Signature based scanners missed 88% of Gumblar attacks
In its quarterly Global Threat Report issued today, ScanSafe reported that at its highest peak in the second quarter of 2009, 88% of malware blocks were zero day threats, meaning that the vast majority of the attacks were not detected by signature based scanners. The single largest contributor to the high rate of signature misses were the result of the second stage Gumblar attacks.
The overall rate of zero day Web malware in 2Q09 was 32% – nearly one in three Web malware encounters which were blocked by ScanSafe zero day threat protection. Companies relying on signature-based scanners alone would have been extremely vulnerable, given that signatures for Gumblar-compromised sites were not generally available until three weeks after the largest peak of Gumblar website compromises.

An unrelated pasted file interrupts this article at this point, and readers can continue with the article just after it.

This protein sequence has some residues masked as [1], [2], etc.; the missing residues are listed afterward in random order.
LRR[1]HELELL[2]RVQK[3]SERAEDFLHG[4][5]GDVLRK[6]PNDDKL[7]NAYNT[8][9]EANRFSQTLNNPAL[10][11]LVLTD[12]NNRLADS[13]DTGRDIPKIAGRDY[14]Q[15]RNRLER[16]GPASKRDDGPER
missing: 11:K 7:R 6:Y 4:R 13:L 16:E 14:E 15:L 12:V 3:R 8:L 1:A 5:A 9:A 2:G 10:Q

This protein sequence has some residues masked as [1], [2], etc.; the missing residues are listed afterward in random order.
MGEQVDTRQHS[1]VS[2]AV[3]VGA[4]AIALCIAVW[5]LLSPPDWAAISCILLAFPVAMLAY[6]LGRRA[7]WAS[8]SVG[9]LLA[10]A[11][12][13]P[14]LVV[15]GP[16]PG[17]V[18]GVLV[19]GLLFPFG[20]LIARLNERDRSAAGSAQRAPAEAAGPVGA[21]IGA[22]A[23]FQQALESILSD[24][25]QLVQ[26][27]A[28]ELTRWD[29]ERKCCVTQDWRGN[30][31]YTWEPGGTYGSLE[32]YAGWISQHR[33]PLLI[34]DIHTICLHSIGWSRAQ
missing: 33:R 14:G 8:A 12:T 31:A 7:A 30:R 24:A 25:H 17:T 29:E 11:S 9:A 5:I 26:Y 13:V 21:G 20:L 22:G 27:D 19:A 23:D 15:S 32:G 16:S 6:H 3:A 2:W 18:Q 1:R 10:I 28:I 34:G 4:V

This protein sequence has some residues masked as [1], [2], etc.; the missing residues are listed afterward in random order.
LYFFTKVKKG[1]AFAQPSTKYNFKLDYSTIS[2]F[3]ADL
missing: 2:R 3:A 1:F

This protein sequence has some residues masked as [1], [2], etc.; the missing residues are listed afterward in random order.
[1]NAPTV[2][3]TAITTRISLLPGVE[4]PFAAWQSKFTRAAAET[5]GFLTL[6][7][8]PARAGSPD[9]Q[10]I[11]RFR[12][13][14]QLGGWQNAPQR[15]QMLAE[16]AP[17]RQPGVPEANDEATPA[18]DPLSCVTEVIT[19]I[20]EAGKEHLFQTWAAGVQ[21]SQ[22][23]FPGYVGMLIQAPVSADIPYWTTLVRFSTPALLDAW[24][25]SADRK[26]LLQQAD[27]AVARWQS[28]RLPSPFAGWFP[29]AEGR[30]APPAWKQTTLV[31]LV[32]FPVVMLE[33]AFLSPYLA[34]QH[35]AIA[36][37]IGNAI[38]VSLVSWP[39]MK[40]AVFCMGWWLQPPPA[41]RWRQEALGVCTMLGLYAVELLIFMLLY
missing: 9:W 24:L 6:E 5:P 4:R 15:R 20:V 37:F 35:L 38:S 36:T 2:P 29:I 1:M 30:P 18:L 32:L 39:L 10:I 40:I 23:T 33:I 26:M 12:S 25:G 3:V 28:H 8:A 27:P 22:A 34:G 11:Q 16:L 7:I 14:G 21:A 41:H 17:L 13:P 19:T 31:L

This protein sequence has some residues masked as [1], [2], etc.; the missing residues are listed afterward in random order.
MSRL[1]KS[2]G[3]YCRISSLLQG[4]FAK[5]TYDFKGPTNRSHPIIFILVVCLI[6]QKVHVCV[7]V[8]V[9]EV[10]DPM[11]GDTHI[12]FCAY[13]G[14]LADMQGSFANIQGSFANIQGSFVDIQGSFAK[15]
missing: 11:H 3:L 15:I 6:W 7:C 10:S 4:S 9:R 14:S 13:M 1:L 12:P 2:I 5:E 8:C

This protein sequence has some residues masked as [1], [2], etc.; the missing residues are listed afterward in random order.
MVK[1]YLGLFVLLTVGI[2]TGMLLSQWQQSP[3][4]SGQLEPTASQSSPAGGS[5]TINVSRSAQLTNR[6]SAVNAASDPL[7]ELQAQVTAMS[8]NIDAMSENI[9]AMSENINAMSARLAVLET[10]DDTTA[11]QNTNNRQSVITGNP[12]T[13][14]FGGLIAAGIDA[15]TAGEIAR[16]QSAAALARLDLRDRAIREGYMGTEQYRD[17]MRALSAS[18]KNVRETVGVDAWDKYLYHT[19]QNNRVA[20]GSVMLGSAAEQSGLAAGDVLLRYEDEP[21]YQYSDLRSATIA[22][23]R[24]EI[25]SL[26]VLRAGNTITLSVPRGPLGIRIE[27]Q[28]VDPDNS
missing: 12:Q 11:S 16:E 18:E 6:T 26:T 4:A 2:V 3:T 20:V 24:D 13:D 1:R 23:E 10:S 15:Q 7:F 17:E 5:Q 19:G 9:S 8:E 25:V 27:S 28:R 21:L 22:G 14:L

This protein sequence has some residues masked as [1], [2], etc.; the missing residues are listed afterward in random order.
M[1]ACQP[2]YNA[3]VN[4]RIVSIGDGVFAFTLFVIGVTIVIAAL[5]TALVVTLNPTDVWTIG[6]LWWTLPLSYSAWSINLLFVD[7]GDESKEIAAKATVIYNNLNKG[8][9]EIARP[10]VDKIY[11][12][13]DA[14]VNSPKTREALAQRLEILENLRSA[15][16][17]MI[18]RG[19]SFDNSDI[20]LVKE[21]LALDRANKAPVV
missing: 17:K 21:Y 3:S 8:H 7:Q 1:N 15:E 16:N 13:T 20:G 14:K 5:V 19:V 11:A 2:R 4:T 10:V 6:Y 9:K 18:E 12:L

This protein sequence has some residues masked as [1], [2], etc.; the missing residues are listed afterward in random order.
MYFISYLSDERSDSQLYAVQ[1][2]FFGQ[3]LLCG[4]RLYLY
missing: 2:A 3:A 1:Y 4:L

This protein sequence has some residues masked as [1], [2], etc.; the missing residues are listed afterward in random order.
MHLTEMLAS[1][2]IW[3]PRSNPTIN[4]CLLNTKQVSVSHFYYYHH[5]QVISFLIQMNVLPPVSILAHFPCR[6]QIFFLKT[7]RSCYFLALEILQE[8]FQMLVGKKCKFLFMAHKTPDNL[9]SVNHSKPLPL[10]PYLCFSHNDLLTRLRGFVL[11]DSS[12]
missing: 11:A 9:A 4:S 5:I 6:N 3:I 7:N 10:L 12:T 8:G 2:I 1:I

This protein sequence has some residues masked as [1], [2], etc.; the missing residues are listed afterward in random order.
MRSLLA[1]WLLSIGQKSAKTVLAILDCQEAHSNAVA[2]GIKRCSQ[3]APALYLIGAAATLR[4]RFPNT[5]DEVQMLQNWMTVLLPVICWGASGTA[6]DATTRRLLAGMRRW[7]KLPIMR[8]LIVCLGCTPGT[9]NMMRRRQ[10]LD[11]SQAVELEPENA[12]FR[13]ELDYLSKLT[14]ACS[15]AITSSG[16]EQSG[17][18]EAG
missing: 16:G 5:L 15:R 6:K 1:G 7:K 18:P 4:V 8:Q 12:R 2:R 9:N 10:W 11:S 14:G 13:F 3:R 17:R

ScanSafe noted that the rate of Web-delivered malware increased sharply in the second quarter of 2009 – a staggering 36% from 1Q09. This was also due in large part to Gumblar, the most sophisticated mass compromise seen this year. 2008 was the largest year on record for Web-delivered malware, with a massive 300% increase from 2007. By all accounts, 2009 is on track to double that number.
Worryingly, the second quarter of 2009 also demonstrated a sharp increase in data theft trojans. The rate of encounters with data theft trojans increased 37% in 2Q09. The most prevalent of these encounters were with Backdoor trojans, which can lead to data theft, registry manipulation and full control of files on an infected system, among other things.